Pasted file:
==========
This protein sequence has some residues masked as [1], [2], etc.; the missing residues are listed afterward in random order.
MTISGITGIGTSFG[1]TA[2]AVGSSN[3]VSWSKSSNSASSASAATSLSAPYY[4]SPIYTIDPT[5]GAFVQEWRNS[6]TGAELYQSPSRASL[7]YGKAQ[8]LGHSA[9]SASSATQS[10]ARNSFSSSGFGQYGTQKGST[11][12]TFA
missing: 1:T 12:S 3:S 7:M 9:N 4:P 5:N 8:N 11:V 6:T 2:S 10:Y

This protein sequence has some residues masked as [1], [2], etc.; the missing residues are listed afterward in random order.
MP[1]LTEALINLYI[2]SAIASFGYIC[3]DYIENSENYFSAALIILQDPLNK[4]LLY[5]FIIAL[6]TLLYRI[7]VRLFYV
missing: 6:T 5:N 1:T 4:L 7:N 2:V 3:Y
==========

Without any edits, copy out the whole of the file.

This protein sequence has some residues masked as [1], [2], etc.; the missing residues are listed afterward in random order.
MTISGITGIGTSFG[1]TA[2]AVGSSN[3]VSWSKSSNSASSASAATSLSAPYY[4]SPIYTIDPT[5]GAFVQEWRNS[6]TGAELYQSPSRASL[7]YGKAQ[8]LGHSA[9]SASSATQS[10]ARNSFSSSGFGQYGTQKGST[11][12]TFA
missing: 1:T 12:S 3:S 7:M 9:N 4:P 5:N 8:N 11:V 6:T 2:S 10:Y

This protein sequence has some residues masked as [1], [2], etc.; the missing residues are listed afterward in random order.
MP[1]LTEALINLYI[2]SAIASFGYIC[3]DYIENSENYFSAALIILQDPLNK[4]LLY[5]FIIAL[6]TLLYRI[7]VRLFYV
missing: 6:T 5:N 1:T 4:L 7:N 2:V 3:Y